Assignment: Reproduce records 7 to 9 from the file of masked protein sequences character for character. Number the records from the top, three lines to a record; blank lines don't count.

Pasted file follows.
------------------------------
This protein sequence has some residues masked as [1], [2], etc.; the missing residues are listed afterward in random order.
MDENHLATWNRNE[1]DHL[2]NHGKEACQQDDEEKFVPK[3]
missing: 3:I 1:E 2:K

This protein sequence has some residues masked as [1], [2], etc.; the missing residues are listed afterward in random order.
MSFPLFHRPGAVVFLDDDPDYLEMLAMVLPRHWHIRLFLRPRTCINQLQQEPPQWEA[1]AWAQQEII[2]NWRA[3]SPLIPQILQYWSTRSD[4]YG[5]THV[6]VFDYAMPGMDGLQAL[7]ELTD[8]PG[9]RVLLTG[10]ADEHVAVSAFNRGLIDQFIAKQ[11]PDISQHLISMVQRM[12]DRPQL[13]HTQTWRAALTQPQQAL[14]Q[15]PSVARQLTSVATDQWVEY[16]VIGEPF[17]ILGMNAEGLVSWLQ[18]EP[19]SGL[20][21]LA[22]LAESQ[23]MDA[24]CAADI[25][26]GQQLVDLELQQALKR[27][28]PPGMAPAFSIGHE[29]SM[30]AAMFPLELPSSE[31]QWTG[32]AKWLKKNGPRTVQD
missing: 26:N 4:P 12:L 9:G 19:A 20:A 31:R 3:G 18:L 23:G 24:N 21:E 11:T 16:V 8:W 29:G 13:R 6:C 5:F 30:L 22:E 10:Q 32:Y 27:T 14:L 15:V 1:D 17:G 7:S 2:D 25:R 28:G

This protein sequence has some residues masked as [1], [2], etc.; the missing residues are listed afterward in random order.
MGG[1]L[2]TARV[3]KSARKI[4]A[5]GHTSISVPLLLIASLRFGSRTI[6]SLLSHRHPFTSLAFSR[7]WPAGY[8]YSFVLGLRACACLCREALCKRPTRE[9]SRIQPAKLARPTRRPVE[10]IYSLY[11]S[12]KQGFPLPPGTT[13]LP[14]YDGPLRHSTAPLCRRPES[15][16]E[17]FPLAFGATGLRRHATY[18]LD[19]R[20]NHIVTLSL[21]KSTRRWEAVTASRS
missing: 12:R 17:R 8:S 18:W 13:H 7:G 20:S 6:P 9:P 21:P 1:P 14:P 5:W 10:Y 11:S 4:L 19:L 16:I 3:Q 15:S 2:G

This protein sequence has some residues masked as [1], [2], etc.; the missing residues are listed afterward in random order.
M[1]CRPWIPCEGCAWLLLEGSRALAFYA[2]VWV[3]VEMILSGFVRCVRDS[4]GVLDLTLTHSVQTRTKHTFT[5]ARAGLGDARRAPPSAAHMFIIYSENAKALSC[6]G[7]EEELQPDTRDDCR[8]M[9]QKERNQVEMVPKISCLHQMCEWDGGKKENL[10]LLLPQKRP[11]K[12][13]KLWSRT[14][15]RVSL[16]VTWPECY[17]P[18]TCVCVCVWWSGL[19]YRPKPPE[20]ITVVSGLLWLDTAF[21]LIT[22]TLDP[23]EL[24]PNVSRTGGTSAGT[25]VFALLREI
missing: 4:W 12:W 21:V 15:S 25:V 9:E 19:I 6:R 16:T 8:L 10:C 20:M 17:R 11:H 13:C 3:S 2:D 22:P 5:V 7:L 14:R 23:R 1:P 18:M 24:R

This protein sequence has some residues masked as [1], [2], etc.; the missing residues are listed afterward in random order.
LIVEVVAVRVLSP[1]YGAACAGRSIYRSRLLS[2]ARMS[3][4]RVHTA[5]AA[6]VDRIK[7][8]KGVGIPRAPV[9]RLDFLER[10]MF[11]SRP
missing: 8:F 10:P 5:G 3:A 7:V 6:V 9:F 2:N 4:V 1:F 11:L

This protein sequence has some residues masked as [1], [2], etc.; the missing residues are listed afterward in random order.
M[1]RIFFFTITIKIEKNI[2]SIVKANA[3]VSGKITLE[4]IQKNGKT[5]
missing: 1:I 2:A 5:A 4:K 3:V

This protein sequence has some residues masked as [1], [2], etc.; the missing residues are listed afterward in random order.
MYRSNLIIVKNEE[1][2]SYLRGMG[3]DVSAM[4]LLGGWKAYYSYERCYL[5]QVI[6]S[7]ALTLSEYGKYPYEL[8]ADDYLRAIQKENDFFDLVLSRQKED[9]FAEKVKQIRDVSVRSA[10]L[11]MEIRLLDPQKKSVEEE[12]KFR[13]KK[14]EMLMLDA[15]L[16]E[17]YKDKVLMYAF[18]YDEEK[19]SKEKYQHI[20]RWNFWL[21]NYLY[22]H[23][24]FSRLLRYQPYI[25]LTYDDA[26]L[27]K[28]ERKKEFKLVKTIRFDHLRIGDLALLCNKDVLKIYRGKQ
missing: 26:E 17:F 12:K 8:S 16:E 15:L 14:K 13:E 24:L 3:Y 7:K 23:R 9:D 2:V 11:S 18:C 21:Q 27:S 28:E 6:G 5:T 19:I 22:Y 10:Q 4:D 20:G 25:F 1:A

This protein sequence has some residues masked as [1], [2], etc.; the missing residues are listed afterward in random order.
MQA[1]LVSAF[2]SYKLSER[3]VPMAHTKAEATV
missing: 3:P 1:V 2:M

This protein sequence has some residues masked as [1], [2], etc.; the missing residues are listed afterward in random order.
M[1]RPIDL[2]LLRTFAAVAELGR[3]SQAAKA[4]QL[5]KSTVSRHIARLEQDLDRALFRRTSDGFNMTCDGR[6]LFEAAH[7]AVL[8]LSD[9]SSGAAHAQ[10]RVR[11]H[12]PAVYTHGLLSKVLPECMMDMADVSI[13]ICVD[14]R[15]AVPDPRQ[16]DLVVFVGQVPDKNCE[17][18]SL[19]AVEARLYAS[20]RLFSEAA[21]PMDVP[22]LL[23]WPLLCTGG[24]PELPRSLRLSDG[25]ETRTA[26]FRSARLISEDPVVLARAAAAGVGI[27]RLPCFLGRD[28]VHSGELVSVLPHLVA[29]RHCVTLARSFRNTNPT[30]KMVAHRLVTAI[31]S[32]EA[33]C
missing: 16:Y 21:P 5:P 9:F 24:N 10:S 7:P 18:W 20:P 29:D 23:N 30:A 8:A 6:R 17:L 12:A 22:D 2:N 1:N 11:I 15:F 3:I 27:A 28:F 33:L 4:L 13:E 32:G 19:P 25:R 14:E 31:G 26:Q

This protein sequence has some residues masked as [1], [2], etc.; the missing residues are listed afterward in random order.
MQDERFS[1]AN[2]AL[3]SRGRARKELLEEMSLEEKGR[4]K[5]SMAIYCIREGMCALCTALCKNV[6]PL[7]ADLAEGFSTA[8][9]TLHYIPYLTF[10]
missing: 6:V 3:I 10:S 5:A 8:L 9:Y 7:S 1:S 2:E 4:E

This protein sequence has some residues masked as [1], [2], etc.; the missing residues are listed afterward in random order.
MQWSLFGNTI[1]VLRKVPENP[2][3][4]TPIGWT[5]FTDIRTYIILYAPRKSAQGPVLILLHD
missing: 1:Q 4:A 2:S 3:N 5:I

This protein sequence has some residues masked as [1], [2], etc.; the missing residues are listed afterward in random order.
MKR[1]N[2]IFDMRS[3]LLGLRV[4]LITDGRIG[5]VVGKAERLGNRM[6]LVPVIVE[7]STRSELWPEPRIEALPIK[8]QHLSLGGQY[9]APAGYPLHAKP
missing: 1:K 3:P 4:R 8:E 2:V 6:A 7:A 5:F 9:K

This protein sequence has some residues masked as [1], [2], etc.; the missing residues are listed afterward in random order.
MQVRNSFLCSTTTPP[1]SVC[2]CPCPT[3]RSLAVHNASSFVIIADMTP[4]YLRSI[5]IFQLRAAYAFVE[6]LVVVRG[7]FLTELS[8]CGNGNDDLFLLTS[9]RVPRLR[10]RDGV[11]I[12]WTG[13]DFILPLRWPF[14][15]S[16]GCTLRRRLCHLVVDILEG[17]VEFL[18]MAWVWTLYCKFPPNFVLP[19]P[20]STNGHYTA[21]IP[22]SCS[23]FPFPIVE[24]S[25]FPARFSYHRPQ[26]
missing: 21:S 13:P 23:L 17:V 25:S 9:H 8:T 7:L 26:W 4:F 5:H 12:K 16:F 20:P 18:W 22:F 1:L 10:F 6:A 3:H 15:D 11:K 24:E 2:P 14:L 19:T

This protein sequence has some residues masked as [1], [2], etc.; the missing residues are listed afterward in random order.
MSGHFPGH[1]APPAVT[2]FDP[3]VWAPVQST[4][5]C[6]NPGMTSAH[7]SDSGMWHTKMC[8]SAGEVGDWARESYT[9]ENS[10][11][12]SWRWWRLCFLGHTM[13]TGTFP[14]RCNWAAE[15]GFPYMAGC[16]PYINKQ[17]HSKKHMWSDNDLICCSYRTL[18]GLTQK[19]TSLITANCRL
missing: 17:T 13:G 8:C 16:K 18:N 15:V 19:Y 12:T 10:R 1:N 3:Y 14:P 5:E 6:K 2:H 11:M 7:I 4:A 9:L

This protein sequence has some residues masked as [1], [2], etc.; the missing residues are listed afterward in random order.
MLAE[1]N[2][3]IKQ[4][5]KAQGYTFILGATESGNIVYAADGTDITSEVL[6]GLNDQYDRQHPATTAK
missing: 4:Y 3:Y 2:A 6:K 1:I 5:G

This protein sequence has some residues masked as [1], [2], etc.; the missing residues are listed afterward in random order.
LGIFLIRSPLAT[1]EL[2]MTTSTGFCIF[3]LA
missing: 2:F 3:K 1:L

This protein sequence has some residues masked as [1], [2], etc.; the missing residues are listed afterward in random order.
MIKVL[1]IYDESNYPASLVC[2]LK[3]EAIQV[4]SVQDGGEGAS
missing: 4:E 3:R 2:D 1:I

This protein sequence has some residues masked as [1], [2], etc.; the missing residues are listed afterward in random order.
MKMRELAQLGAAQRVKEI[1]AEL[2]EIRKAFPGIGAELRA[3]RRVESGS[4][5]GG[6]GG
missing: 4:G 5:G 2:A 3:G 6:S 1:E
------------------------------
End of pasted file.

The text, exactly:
This protein sequence has some residues masked as [1], [2], etc.; the missing residues are listed afterward in random order.
MYRSNLIIVKNEE[1][2]SYLRGMG[3]DVSAM[4]LLGGWKAYYSYERCYL[5]QVI[6]S[7]ALTLSEYGKYPYEL[8]ADDYLRAIQKENDFFDLVLSRQKED[9]FAEKVKQIRDVSVRSA[10]L[11]MEIRLLDPQKKSVEEE[12]KFR[13]KK[14]EMLMLDA[15]L[16]E[17]YKDKVLMYAF[18]YDEEK[19]SKEKYQHI[20]RWNFWL[21]NYLY[22]H[23][24]FSRLLRYQPYI[25]LTYDDA[26]L[27]K[28]ERKKEFKLVKTIRFDHLRIGDLALLCNKDVLKIYRGKQ
missing: 26:E 17:F 12:K 8:S 16:E 15:L 14:K 13:E 24:L 3:Y 7:K 23:R 9:D 2:V 11:S 18:C 21:Q 27:S 28:E 6:G 5:T 19:I 22:Y 10:Q 4:D 20:G 25:F 1:A

This protein sequence has some residues masked as [1], [2], etc.; the missing residues are listed afterward in random order.
MQA[1]LVSAF[2]SYKLSER[3]VPMAHTKAEATV
missing: 3:P 1:V 2:M

This protein sequence has some residues masked as [1], [2], etc.; the missing residues are listed afterward in random order.
M[1]RPIDL[2]LLRTFAAVAELGR[3]SQAAKA[4]QL[5]KSTVSRHIARLEQDLDRALFRRTSDGFNMTCDGR[6]LFEAAH[7]AVL[8]LSD[9]SSGAAHAQ[10]RVR[11]H[12]PAVYTHGLLSKVLPECMMDMADVSI[13]ICVD[14]R[15]AVPDPRQ[16]DLVVFVGQVPDKNCE[17][18]SL[19]AVEARLYAS[20]RLFSEAA[21]PMDVP[22]LL[23]WPLLCTGG[24]PELPRSLRLSDG[25]ETRTA[26]FRSARLISEDPVVLARAAAAGVGI[27]RLPCFLGRD[28]VHSGELVSVLPHLVA[29]RHCVTLARSFRNTNPT[30]KMVAHRLVTAI[31]S[32]EA[33]C
missing: 16:Y 21:P 5:P 9:F 24:N 10:S 7:P 18:W 20:P 29:D 23:N 30:A 8:A 6:R 17:L 12:A 22:D 2:N 1:N 11:I 15:F 3:I 27:A 28:F 33:L 4:L 13:E 32:G 19:P 25:R 14:E 31:G 26:Q